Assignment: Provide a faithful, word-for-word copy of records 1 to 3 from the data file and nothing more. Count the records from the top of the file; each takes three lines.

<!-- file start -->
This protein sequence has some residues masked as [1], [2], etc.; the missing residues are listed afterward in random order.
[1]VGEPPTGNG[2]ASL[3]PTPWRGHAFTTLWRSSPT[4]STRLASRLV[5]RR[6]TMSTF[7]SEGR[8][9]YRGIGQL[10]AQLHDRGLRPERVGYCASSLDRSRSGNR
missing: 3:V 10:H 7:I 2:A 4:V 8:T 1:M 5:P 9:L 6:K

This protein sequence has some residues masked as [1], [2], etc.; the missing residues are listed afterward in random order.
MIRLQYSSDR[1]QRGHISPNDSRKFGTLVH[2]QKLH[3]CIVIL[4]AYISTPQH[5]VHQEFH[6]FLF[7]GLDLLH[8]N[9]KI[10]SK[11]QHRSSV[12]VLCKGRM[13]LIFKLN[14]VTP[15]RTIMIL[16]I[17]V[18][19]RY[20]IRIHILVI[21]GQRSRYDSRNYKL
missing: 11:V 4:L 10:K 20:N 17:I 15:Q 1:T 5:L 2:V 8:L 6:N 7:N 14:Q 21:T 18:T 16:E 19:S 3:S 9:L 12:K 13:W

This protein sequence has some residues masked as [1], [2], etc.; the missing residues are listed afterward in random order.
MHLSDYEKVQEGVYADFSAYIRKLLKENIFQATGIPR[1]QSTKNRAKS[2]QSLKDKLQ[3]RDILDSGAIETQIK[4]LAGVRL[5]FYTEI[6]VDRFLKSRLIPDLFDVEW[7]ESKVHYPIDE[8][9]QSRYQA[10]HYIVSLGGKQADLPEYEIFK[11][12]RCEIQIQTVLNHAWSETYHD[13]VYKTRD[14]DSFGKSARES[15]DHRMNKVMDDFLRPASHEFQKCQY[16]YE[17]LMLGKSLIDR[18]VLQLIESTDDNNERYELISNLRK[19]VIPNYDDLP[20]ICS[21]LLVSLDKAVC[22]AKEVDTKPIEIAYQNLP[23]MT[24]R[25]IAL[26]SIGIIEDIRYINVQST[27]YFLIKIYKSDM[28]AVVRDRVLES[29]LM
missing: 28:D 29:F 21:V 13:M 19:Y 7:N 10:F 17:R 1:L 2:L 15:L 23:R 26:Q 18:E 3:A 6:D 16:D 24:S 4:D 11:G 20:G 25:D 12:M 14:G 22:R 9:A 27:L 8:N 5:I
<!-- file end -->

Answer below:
This protein sequence has some residues masked as [1], [2], etc.; the missing residues are listed afterward in random order.
[1]VGEPPTGNG[2]ASL[3]PTPWRGHAFTTLWRSSPT[4]STRLASRLV[5]RR[6]TMSTF[7]SEGR[8][9]YRGIGQL[10]AQLHDRGLRPERVGYCASSLDRSRSGNR
missing: 3:V 10:H 7:I 2:A 4:V 8:T 1:M 5:P 9:L 6:K

This protein sequence has some residues masked as [1], [2], etc.; the missing residues are listed afterward in random order.
MIRLQYSSDR[1]QRGHISPNDSRKFGTLVH[2]QKLH[3]CIVIL[4]AYISTPQH[5]VHQEFH[6]FLF[7]GLDLLH[8]N[9]KI[10]SK[11]QHRSSV[12]VLCKGRM[13]LIFKLN[14]VTP[15]RTIMIL[16]I[17]V[18][19]RY[20]IRIHILVI[21]GQRSRYDSRNYKL
missing: 11:V 4:L 10:K 20:N 17:I 15:Q 1:T 5:L 2:V 8:L 6:N 7:N 14:Q 21:T 18:T 16:E 19:S 3:S 9:L 12:K 13:W

This protein sequence has some residues masked as [1], [2], etc.; the missing residues are listed afterward in random order.
MHLSDYEKVQEGVYADFSAYIRKLLKENIFQATGIPR[1]QSTKNRAKS[2]QSLKDKLQ[3]RDILDSGAIETQIK[4]LAGVRL[5]FYTEI[6]VDRFLKSRLIPDLFDVEW[7]ESKVHYPIDE[8][9]QSRYQA[10]HYIVSLGGKQADLPEYEIFK[11][12]RCEIQIQTVLNHAWSETYHD[13]VYKTRD[14]DSFGKSARES[15]DHRMNKVMDDFLRPASHEFQKCQY[16]YE[17]LMLGKSLIDR[18]VLQLIESTDDNNERYELISNLRK[19]VIPNYDDLP[20]ICS[21]LLVSLDKAVC[22]AKEVDTKPIEIAYQNLP[23]MT[24]R[25]IAL[26]SIGIIEDIRYINVQST[27]YFLIKIYKSDM[28]AVVRDRVLES[29]LM
missing: 28:D 29:F 21:V 13:M 19:Y 7:N 10:F 17:R 1:L 2:L 15:L 23:R 26:Q 18:E 3:A 6:D 16:D 24:S 4:D 11:G 20:G 25:D 12:M 14:G 22:R 9:A 27:L 8:N 5:I